The following are simple deductions using easy calculations for inequalities and limits.

I define the following sequences, whose shape is inspired in Nicolas, Robin and Lagarias, respectively, equivalences for the Riemann Hypothesis (see below the reference for each one) for $n\geq 5041$

Robin's sequence is defined as $$\mathcal{R}_n:=\frac{\sigma(n)}{n\log\log n},$$ where $\sigma(n)=\sum_{d\mid n}d$ is the sum of divisors function;

Lagarias sequence is defined by $$\mathcal{L}_n:=\frac{e^{\sigma(n)}}{n\left(H_n\right)^{e^{H_n}}},$$ where $H_n=1+1/2+\cdots+1/n$ is the nth harmonic number;

and Nicolas sequence is defined (here there was a mistake/typo that was fixed) as $$\mathcal{N}_n:=\frac{N(n)}{\phi(N(n))}\frac{1}{\log\log N(n)},$$ where $\phi(m)$ is the Euler's totient function, and the arithmetic function $N(n)=\prod_{k=1}^n p_k$ is defined to be the product of the first $n$ primes.

Claim 1. On assumption of the Riemann hypothesis thus it is possible to write that $$\mathcal{R_n}<e^{\gamma}<\mathcal{N_n},$$ for $n>5040$.

It is possible to show, if my calculations were right, (you are welcome to ask in comments about them, if you want; I've used $\lim_{n\to\infty}\sigma(n)-\log n-e^{H_n}\log H_n\leq \gamma\leq \lim_{n\to\infty}\log(\mathcal{N}_n)$, and after I take the exponential)

Claim 2. On assumption of the Riemann hypothesis $$\lim_{n\to \infty}\mathcal{L}_n\leq \lim_{n\to \infty}\mathcal{N}_n.$$

I've used Gronwall's Theorem to deduce

Claim 3. On assumption of the Riemann hypothesis one has $$\gamma<\limsup_{n\to\infty}\mathcal{N}_n\frac{\log H_n}{\log(\log H_n)}.$$

My question if that if it possible state relationships between the general term of such sequences:

Question. It is known (in such case reference it) or can you deduce if on assumption of the Riemann hypothesis is there an integer $N>5040$ such that for $n\geq N$ one has the relationship $$\mathcal{R}_n\leq\mathcal{L}_n\leq \mathcal{N}_n?$$ If previous relationship is wrong, what is the first counterexample? Thanks in advance.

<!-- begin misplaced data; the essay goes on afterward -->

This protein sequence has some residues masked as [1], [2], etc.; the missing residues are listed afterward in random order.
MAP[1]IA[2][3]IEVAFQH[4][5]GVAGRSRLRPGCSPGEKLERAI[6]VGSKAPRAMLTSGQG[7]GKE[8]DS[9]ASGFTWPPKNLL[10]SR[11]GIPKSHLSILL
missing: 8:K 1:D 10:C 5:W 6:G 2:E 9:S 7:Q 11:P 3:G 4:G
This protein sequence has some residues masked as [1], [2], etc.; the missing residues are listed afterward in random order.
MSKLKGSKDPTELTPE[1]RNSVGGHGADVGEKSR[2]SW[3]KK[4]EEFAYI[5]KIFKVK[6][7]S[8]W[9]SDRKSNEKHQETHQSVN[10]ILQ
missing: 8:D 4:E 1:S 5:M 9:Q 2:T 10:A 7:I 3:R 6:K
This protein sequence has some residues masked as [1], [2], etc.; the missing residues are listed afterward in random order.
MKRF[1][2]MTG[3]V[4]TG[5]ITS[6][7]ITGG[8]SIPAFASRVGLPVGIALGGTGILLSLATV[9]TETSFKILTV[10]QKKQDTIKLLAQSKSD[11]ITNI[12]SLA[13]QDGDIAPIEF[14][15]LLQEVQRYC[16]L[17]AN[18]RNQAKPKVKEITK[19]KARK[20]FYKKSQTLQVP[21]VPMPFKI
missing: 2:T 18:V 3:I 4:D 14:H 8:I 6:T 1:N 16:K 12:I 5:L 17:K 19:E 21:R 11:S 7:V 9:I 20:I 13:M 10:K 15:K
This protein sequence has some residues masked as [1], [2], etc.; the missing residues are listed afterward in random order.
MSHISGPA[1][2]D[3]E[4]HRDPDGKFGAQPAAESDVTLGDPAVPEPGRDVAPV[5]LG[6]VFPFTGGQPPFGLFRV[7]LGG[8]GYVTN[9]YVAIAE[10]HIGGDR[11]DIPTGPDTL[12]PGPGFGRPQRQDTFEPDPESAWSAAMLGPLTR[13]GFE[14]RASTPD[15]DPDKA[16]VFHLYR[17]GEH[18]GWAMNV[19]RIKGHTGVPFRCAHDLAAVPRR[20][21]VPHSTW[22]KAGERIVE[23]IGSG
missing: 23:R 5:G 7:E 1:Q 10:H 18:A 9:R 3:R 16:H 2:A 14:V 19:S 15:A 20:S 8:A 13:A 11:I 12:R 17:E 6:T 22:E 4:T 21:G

Appendix: (A remark, and the references of the cited papers for previous equivalences): The remark is that it is possible write this kind of relationships for arithmetics functions from different equivalences, for example one that involves the least common multiple, if one define $\text{Num}(n)$ by $$H_n=\frac{\text{Num}(n)}{\text{l.c.m}(1,2,\ldots,n)}$$ (I don't write the reference because I don't write such equivalence).

Previous references to justify the shape of the sequences that I've typed were

G. ROBIN, Grandes valeurs de la fonction somme des diviseurs et hypothése de Riemann, J. Math. Pures Appl. (9) 63 (1984), 187-213.

J. NICOLAS, Petites valeurs de la fonction d'Euler, J. Number Theory 17 (1983), 375-388.

J.C. LAGARIAS, An elementary problem equivalent to the Riemann Hypothesis, Amer. Math. Monthly 109 (2002), 534-543.

  • $\begingroup$ For Claim 3. I've deduced $$e^{H_n}\log(H_n)<\frac{N(n)}{\phi(N(n))}ne^{-O(1/n)}\frac{\log H_n}{\log(\log H_n)},$$ and after I've applied Gronwall's Theorem. $\endgroup$ – user243301 Jul 1 '16 at 7:57
  • $\begingroup$ Can you write all the steps for showing how RH is implied/equivalent to $R_n < e^{\gamma}$ for $n$ large enough ? (I think the $\implies$ part is not very complicated) $\endgroup$ – reuns Jul 9 '16 at 20:31
  • $\begingroup$ I'm searching for proofs of that, but I didn't find any yet $\endgroup$ – reuns Jul 9 '16 at 21:14
  • $\begingroup$ I'm sorry @user1952009 there was a great mistake/typo, that I've fixed, Nicolas sequence is $\mathcal{N}_n:=\frac{N(n)}{\phi(N(n))}\frac{1}{\log\log N(n)}.$ Then **Claim 1 is obvious, that is the conjunction of Nicolas and Robin equivalences. Claim 2 follows from a similar comparison between Lagarias and Nicolas: from $\lim_{n\to\infty}\sigma(n)-\log n-e^{H_n}\log H_n\leq \gamma\leq \lim_{n\to\infty}\log(\mathcal{N}_n)$ then we will take exponentials for $\log\lim_{n\to\infty} \mathcal{L}_n \leq \log\lim_{n\to\infty} \mathcal{N}_n$. Now I am thinking what was about the third claim. $\endgroup$ – user243301 Jul 10 '16 at 7:48
  • 1
    $\begingroup$ I think the interesting part is to prove $R_n <e^\gamma \implies $ RH, once you got it, the rest should follow easily. $\ \ $ Tks to will Jagy there is the original Robin paper, and 3 others that should help you (us) : paris8.free.fr/Zeta_Riemann/RobinCriterion $\endgroup$ – reuns Jul 10 '16 at 18:05

Your Answer

By clicking “Post Your Answer”, you agree to our terms of service, privacy policy and cookie policy